Oxford University Technology Transfer Company Offers Its Services to Malaysian Researchers

FRIDAY, 05 OCTOBER 2012 00:00

By Saiful Bahri Kamaruddin
Pix Izwan Azman

BANGI, 3 Oct 2012 – A technology transfer company of the University of Oxford is offering its services to Malaysian researchers including those from The National University of Malaysia (UKM) seeking a global audience for their inventions or products.

The company, ISIS Innovation Ltd, is offering fair terms for its services as it hopes to attract more innovators and researchers to use its services.

Its Senior Consultant, Terry Pollard said ISIS has done some business in Malaysia before and found the response heartening.

Giving his keynote address on ‘Technology Commercialisation at the University of Oxford’ at the 2012 Tuanku Ja’afar Law Conference and Workshop on Academic Entrepreneurship and University Start-Ups here today, Pollard said ISIS will help them commercialise their findings.

The two day conference which ended today delves into the role of universities in national and regional economic development. Pollard is one of six participants giving their keynote adresses.

The conference brought together experts from academia, entrepreneurs, government and industry to exchange ideas and debate emerging issues in academic entrepreneurship and university start-ups.

Pollard said ISIS is ready to support researchers who want to transfer technology.

He acknowledged that scientists have every right to be wary of offers of cooperation as in the rush to commercialise what was once academic research, issues on ethics and contractual obligations had been raised.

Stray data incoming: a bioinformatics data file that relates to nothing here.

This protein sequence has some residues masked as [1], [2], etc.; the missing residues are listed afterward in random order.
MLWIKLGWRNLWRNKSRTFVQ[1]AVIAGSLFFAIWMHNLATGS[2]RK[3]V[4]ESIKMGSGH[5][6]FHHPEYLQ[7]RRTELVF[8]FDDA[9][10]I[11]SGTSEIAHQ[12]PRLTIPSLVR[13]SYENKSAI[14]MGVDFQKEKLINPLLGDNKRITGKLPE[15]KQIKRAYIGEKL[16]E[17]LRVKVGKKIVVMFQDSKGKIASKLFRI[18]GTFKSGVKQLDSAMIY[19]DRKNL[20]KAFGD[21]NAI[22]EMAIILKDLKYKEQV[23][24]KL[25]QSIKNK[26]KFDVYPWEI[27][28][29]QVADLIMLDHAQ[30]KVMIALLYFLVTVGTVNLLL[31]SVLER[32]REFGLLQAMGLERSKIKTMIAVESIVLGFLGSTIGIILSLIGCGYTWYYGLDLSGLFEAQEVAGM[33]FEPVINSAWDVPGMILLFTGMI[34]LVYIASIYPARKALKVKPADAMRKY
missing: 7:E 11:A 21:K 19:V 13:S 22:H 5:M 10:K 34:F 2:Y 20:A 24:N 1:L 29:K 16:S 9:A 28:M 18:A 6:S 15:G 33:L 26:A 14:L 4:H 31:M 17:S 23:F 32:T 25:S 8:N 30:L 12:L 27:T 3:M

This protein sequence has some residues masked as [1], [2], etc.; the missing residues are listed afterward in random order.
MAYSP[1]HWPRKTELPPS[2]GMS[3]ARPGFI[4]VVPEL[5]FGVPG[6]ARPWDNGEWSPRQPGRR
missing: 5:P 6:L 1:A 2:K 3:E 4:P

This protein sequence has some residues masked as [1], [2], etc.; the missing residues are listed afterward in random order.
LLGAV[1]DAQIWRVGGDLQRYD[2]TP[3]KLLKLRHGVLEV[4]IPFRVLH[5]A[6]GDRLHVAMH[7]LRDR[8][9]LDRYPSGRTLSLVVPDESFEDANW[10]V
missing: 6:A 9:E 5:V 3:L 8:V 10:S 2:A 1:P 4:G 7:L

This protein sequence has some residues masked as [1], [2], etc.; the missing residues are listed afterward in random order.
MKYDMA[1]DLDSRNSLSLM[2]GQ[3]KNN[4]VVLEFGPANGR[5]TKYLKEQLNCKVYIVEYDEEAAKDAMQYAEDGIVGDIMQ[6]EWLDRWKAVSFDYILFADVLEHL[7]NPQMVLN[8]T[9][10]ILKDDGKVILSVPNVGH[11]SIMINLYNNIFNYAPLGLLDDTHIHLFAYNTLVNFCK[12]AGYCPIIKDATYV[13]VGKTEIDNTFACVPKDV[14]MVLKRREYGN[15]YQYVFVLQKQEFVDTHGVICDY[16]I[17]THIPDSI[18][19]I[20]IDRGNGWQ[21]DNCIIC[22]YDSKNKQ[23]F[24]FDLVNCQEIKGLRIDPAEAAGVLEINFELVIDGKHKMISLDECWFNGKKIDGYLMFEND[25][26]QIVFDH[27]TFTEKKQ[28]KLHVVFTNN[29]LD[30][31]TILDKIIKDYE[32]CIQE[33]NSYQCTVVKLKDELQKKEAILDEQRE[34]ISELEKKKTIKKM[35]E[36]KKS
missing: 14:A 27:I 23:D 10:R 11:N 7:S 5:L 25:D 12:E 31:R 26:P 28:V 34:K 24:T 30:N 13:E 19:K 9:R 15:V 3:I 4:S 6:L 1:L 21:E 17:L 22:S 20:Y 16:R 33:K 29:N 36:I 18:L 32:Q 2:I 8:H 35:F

Pollard said that he is on a worldwide mission to find friends for the Oxford University-owned “technology transfer” company which wants to have long lasting partnerships and not in just for a quick buck.

Established in 1987, ISIS is now behind seven or eight new companies starting up every year. Mr Pollard, however, said it preferred technology to be sold to firms established in the market place.

Before the existence of ISIS, a new company would start up about once every two years as a result of research at Oxford University. But entrepreneurs and inventors often lacked the skills or know-how to market what they had created or invented, Pollard said.

In the company’s early existence, it had focused on developing firms in Oxford, but now worked from a global perspective. It had helped develop projects in many areas, including those involved with tidal power, chemistry and medical devices and vaccines.

ISIS, he said, tries to bring technology to society and would thus not work with the tobacco or armaments industries.

It gets an annual grant of about 2.5 million pounds sterling (RM 12.5 Million) from Oxford University to develop patents with the returns given back to the university.

Pollard has an MBA from London’s Imperial College with a business consultancy background. He had also tried his hand at setting up his own business.